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Milcho Leviev’s film music to be presented in Plovdiv

The works from the 1960s show the entry of jazz music into Bulgarian film industry

Photo: Facebook / Culture Hotspot Milcho Leviev

In 1967, Milcho Leviev created the music to the film "Detour" (Otklonenie), based on a novel by Blaga Dimitrova, giving an emotional expression to the story of the impossible love of two long-separated lovers. The association for culture and education, founded in his memory, chose the name of this film to present the film music of the great musician in a new project. Milcho Leviev carried his native Plovdiv in his heart all his life, even though he was separated from it for a long time.

The project will bring together renowned musicians and talented students from the city's music school on a stage in October. In the "Boris Hristov" House of Culture, the audience will hear Leviev’s music, accompanied by black and white footage. Visitors will also hear unreleased works.

Vicky Almazidou

"An idea that Milcho had was his film music to receive Bulgarian lyrics," says Vicky Almazidou, a jazz singer and long-time companion of his. “The project was carried out in Valery Kostov's studio by a team of very interesting musicians and people who are directly linked to Milcho. I can mention the Vladigerov brothers - grandsons of Pancho Vladigerov, whom Milcho respected greatly, as well as former students of his, plus a string quartet. The films are from the 60s and have extremely interesting melodies, which show the entry of jazz music into the Bulgarian cinema industry. Zlatna Kostova, journalist, poet and translator, helped me as she wrote some of the lyrics in Bulgarian and I am the author of the others. After the orchestration of the pieces, I went to Plovdiv and recorded them."


Vicky Almazidou lists some of the movie titles - "Torrid Noon" (Goreshto pladne), "Autumn Sun", "There's Nothing Finer than Bad Weather", "Detour" (Otklonenie), as well as the then banned film "Monday Morning".

While he was still living in his homeland, Milcho Leviev proved himself as a talented pianist, conductor and composer, but after his departure in 1970 for the United States, he was declared a "non-returner" by the regime. Thus, the music he wrote was banned and his name erased. The musician, who is born in 1937, chose the free spirit of jazz music and won several Grammy nominations. After the fall of the Iron Curtain, he led master classes in Bulgaria and through his fund "Milcho Leviev & Viki Almazidou" provided scholarships to young talented musicians. He left this world in 2019 and according to his wish, his ashes were scattered over his beloved Plovdiv.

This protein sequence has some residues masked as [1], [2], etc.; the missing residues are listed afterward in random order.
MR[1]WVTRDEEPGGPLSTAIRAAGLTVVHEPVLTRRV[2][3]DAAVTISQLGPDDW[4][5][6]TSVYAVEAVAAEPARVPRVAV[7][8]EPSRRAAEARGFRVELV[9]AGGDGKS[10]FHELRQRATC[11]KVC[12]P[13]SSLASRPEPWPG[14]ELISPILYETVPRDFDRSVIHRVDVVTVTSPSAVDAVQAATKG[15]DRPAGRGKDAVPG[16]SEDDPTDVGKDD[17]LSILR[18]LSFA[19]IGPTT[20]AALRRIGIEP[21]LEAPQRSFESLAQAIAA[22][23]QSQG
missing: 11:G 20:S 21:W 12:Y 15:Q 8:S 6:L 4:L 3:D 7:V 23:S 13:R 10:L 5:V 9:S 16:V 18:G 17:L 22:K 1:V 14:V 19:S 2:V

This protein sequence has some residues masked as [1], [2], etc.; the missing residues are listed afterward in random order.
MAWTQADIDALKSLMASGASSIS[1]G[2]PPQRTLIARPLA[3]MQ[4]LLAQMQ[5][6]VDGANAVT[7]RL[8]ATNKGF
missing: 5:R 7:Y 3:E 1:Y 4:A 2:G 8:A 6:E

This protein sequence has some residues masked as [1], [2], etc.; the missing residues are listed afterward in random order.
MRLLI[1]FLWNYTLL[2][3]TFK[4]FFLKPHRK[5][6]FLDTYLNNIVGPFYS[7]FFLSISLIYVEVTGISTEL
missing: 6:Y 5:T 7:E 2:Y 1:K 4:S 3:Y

On the occasion of the 85th anniversary of Milcho Leviev a series of events were launched in the past year, the continuation of which is the upcoming project. The beginning was made with "Sonata 57" - the musician's posthumous album. It features Vicky Almazidou and friends, Bulgarian and foreign musicians, while the composer himself performs the piano parts recorded shortly before he passed away. Milcho Leviev wrote the sonata on which the current composition is built when he was just 18 years old and he dedicated it to the great violinist and pedagogue Prof. Boyan Lechev.


"Milcho left several musical ideas unfinished, one of which was Sonata 57," Vicky Almazidou says. “Together with producer Ivan Minchev, composer Valeri Kostov and about 45 musicians from all over the world, we managed to complete the project. It was very touching. Although Milcho disliked modern technology in music, this time he told Valeri: ‘You will send the tracks that I played on the piano and my scores around the world. The musicians would play these things on their instruments, send the recordings back and it would all be edited as if they were playing together.’ And indeed, that's exactly how it turned out. We worked on this project for a year."


The next event dedicated to the great Bulgarian jazzman will be the presentation of the book "Milcho Leviev - Jazz Standards." Young musicians from the school he himself once graduated from will perform on stage.

Text: Diana Tsankova (based on an interview by Antonia Popova, BNR-Plovdiv)

Photos: Facebook / Culture Hotspot Milcho Leviev, bnt.bg

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